Existing Plan Amendment
An amendment to your existing plan is meant to change, update, or revise the provisions in your documents. An amendment would be recommended if provisions of your trust are outdated, if your personal circumstances have changed and you want to revise your documents or nominations, or if the law has changed since you established your plan and an update is necessary to protect assets and plan under the new legislation.
For those of you who have established an estate plan but would like a review of your plan because you want to make changes or to see how new laws may affect your existing plan, contact our firm. The legislative world governing estate planning is constantly evolving. Consequently, if you established an estate plan, whether it was decades, years, or months ago, you may benefit from a review your documents to determine if existing plan amendment is needed.
For your information, you can amend your revocable trust, powers of attorney, pour-over will, and any other estate planning documents you established elsewhere, assuming some event has not occurred to make the document or provisions of the document irrevocable.
Often times, after a period of time has passed since establishing an estate plan, clients will change their distribution provisions, nominations of successor trustees or agents under powers of attorney, and other personal decisions that have changed as a result of ever-changing life circumstances. If this applies to you, contact our firm for a free consultation.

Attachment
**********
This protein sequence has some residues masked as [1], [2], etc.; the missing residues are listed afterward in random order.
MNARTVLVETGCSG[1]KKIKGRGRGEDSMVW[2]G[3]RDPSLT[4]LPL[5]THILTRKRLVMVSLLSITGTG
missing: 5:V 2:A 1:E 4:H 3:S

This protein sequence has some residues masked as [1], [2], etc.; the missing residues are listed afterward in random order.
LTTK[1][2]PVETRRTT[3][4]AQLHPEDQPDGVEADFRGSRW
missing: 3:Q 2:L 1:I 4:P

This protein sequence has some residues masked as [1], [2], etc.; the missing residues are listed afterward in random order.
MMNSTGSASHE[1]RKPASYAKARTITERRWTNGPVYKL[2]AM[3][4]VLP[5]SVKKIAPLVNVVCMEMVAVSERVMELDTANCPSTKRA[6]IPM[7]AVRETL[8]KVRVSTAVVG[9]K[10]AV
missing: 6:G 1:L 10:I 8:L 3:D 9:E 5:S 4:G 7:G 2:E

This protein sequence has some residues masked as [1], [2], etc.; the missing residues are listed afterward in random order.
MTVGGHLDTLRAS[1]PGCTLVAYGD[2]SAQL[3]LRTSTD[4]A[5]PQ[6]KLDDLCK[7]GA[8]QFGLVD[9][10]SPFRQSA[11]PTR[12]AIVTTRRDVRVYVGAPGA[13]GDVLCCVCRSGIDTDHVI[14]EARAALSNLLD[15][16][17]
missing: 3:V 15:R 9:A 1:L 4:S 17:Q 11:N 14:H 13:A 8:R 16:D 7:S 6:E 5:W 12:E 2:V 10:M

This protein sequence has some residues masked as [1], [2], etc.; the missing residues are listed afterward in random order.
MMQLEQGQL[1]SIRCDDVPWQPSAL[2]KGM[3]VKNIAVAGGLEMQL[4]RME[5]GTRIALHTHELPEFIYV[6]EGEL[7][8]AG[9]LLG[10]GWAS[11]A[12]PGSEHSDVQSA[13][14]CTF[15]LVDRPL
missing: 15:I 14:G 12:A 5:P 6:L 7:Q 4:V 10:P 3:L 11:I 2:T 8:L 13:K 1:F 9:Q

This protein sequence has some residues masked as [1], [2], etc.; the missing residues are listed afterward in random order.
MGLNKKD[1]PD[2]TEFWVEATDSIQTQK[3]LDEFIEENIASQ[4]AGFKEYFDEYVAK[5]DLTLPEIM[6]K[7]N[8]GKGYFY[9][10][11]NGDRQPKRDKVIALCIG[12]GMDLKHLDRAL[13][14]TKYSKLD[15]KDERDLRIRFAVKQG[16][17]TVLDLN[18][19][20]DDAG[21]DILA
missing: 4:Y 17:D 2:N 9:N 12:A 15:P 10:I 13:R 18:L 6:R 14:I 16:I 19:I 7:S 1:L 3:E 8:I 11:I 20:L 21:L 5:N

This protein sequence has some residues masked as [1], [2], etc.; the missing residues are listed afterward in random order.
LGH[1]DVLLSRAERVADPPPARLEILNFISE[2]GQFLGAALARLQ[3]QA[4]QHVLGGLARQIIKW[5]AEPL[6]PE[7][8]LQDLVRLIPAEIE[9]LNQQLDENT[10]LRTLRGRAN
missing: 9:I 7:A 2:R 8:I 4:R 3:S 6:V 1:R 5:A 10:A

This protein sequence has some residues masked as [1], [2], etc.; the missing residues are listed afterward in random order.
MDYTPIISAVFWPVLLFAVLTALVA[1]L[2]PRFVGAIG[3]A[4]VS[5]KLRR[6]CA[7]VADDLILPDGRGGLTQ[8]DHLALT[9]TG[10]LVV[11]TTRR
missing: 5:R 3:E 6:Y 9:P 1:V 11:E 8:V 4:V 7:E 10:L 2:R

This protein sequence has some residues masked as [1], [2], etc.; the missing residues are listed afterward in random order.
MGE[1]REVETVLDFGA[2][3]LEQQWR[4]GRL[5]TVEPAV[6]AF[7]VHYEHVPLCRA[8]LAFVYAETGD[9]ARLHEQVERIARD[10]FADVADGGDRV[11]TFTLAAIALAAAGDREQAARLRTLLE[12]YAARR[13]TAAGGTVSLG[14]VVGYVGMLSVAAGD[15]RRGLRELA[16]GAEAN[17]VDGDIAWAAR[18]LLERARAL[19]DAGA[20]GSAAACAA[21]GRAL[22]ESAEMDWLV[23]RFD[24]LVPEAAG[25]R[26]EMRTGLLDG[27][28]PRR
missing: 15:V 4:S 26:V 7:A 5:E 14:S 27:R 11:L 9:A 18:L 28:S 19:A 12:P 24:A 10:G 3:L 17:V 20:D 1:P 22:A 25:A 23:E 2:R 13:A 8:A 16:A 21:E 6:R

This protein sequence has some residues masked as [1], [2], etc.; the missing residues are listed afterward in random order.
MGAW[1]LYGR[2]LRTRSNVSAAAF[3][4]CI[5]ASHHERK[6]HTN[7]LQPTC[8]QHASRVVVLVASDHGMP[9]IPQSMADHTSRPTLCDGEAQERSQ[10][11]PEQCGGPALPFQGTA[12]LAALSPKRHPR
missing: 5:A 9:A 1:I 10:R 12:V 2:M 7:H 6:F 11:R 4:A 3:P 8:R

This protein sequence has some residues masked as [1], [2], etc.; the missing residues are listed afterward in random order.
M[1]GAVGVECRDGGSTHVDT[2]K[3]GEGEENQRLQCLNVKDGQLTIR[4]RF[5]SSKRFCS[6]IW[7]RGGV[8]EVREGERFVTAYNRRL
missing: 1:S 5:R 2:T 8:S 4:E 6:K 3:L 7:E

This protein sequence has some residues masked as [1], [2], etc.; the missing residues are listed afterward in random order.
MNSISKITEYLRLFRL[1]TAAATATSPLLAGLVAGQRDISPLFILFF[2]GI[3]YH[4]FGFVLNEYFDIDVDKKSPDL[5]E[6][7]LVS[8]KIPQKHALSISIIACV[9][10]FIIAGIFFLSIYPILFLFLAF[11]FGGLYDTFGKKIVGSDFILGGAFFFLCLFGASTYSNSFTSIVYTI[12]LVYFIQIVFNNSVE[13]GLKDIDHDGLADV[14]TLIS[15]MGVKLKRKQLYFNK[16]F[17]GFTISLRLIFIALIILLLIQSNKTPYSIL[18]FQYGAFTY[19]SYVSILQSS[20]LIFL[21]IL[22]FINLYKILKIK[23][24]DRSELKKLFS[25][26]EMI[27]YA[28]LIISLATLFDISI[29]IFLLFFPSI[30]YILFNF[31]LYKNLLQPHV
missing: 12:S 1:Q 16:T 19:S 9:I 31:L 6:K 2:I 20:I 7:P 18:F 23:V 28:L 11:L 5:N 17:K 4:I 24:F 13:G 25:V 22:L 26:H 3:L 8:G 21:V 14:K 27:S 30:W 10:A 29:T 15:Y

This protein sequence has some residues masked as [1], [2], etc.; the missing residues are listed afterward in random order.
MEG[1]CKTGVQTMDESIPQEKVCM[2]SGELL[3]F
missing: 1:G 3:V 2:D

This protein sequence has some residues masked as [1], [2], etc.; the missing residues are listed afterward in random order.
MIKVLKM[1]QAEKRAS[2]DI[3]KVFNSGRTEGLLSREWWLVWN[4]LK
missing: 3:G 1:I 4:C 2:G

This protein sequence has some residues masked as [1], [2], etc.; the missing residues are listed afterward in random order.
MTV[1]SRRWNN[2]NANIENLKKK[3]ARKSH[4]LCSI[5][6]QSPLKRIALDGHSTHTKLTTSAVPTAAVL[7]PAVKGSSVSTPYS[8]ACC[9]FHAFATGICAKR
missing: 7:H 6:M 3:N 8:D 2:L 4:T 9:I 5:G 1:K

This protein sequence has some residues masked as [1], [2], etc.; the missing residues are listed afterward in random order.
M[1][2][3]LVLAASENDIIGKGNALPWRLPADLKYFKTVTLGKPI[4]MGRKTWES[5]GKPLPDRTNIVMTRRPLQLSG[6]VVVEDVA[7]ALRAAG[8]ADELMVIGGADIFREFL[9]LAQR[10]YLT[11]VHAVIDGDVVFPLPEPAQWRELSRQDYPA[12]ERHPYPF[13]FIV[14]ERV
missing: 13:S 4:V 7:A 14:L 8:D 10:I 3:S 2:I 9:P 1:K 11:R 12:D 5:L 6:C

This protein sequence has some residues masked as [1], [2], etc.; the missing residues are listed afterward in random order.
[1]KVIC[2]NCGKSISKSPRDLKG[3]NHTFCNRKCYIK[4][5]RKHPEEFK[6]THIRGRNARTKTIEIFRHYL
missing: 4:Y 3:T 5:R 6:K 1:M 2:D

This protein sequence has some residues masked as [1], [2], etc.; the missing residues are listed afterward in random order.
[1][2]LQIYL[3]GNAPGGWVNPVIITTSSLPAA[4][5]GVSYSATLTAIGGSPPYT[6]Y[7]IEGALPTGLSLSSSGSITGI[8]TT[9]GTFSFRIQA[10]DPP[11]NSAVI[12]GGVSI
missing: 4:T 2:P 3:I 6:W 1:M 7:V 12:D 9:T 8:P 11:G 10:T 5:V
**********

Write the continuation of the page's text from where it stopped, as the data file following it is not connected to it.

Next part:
A trust restatement is an entirely new trust, updated to comply with current laws and your current personal circumstances, but retaining the same name as your existing trust. A restatement is usually recommended if it has been a decade or more since you executed your trust, or if you have executed multiple amendments to your trust, but now seek to consolidate the amendments into one new document.
The fluctuating nature of the laws governing estate planning gives rise to the need to consistently revisit your documents to determine if your decisions match your current personal and financial circumstances under the law. Also, if you have a trust that you have amended multiple times, the trust administration process can be much more complicated and expensive than it needs to be. By restating your trust, you will retain the same trust name so that none of your existing trust assets will need to be re-titled, but you will greatly simplify the administration process and save your estate and beneficiaries the frustration and expense of a convoluted administration. If this applies to you, contact our firm for a free consultation.